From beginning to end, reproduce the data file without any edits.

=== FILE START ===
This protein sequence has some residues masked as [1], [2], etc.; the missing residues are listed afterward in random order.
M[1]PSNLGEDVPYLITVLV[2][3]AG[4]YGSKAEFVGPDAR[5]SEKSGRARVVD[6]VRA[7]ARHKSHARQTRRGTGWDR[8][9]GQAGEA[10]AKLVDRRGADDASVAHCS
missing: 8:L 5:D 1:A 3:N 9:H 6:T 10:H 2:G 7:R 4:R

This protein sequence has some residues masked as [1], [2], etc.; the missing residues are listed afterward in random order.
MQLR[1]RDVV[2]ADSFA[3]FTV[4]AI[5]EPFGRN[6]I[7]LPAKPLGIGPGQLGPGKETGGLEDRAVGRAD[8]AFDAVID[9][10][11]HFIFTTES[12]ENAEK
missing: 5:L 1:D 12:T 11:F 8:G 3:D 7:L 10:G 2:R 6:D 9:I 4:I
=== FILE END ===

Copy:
This protein sequence has some residues masked as [1], [2], etc.; the missing residues are listed afterward in random order.
M[1]PSNLGEDVPYLITVLV[2][3]AG[4]YGSKAEFVGPDAR[5]SEKSGRARVVD[6]VRA[7]ARHKSHARQTRRGTGWDR[8][9]GQAGEA[10]AKLVDRRGADDASVAHCS
missing: 8:L 5:D 1:A 3:N 9:H 6:T 10:H 2:G 7:R 4:R

This protein sequence has some residues masked as [1], [2], etc.; the missing residues are listed afterward in random order.
MQLR[1]RDVV[2]ADSFA[3]FTV[4]AI[5]EPFGRN[6]I[7]LPAKPLGIGPGQLGPGKETGGLEDRAVGRAD[8]AFDAVID[9][10][11]HFIFTTES[12]ENAEK
missing: 5:L 1:D 12:T 11:F 8:G 3:D 7:L 10:G 2:R 6:D 9:I 4:I